Had things gone differently after the 2007 draft, the game in Oakland Sunday
might be a duel between the first two quarterbacks taken - JaMarcus Russell by
the Raiders and Brady Quinn by the Browns.
As it is, the chances of that happening are very remote since Russell did not sign until the second week of the season. Plus, the Browns are bringing Quinn along slowly. When he plays depends on how well Derek Anderson continues to play. If Anderson continues to play as he did against the Bengals, it might be a long time before Quinn plays.
"One play away doesn't just imply an injury," coach Romeo Crennel said. "It could be an injury or a guy not performing. I don't know how it's going to occur or if it's going to occur. But he's really one play away."
Crennel and General Manager Phil Savage do not seem to be in harmony on this issue. Savage said the most important thing the Browns must do this season is develop Quinn in the right way. He said not playing Quinn before he is ready is part of the 'big picture,' meaning the next series, the next quarter or even the current game is not as important as preparing Quinn for the future; Savage says once the change is made, there is no going back to Anderson.
Anderson's problem is he is prone to turnovers. He threw 57 interceptions at Oregon State, which is the biggest reason the Ravens did not draft him until the sixth round in 2005. He was waived as a rookie and claimed by Savage, who liked Anderson for his strong arm.
Anderson threw eight picks with the Browns last year and one in the 34-7 loss to the Steelers in the opener. He threw one against the Bengals and it led to a Cincinnati field goal, but he did more than enough right to offset that mistake in a 51-45 Browns victory.
Anderson, who did not do enough to beat out Charlie Frye, became the starter Sept. 11 when Frye was traded to Seattle. He started slowly against the Bengals but finished with 20 completions in 33 attempts for 328 yards. He spread the wealth with two touchdown passes to Braylon Edwards, two to Joe Jurevicius and one to Kellen Winslow. He had six career touchdown passes before Sunday.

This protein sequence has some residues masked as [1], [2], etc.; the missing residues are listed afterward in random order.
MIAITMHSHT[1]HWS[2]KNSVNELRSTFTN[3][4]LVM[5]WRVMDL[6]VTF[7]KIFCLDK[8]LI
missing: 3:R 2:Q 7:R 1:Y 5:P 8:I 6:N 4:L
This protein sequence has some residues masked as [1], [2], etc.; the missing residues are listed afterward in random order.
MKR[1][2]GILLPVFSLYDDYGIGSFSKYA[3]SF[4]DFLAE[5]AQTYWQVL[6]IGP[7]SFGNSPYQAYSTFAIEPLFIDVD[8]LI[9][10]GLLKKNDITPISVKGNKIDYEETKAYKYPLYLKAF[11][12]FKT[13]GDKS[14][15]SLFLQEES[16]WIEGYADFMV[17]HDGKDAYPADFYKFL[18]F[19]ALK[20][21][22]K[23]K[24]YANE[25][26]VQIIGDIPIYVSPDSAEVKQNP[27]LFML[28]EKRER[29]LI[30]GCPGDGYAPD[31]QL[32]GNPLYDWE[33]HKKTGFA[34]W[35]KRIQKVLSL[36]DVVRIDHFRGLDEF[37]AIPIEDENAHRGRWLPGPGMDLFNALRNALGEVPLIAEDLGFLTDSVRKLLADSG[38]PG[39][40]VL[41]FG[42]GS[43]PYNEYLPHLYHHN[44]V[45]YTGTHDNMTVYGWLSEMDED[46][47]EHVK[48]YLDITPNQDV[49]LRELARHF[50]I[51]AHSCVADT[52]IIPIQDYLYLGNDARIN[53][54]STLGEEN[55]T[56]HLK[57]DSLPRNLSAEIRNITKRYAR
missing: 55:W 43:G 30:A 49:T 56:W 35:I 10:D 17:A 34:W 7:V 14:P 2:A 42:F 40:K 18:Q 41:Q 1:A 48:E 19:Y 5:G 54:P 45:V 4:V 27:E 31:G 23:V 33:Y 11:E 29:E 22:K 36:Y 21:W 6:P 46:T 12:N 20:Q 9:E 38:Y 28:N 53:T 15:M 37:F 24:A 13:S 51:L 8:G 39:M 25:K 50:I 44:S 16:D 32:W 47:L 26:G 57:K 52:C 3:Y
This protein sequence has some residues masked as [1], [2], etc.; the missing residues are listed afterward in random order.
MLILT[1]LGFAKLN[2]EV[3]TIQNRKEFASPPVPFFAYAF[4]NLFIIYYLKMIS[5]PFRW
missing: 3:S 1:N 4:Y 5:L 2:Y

Anderson will need the kind of protection he got from his line against the Bengals when the Browns get to Oakland. He was sacked once and Frye five times by the Steelers. The Bengals did not touch him. Jamal Lewis benefited from holes blown by Eric Steinbach and Joe Thomas, among others, to rush for 216 yards.
Anderson is hoping the magic continues. The Browns won in Oakland in 2005 and 2006. Ironically, Frye was the quarterback for both those games. Frye won six games in his career and two of them were in Oakland.
Anderson said the key is staying patient and taking what the opponent gives him. He wants to continue spreading the ball around.
"When you get guys going, somebody is going to be one-on-one," Anderson said. "When Jamal's rolling like that, it opens up play-action downfield. Those linebackers get sucked up and our tight ends get down the field."
--P Dave Zastudil was back in the lineup after missing the opener because of an oblique muscle pull. He and Paul Ernster both punted in pregame warm-ups. The decision to go with Zastudil wasn't made until he said he made it through the session all right. Zastudil punted only twice.
--K Phil Dawson moved into fourth place on the Browns' all-time scoring list with three field goals and six PATs for 685 career points. He trails Lou Groza, Don Cockroft and Jim Brown.
--WR Joe Jurevicius caught two touchdown passes against the Bengals. It was the sixth time in his career Jurevicius caught two touchdown passes.
--S Brodney Pool suffered a mild concussion in a collision with Bengals wide receiver Glenn Holt and did not return.
--RB Jamal Lewis finished with 216 yards on 27 carries. It was his ninth 100-yard game against the Bengals and the 31st of his career.
Fred reports from the Browns training facility where the Browns have a Player of the Week, a new…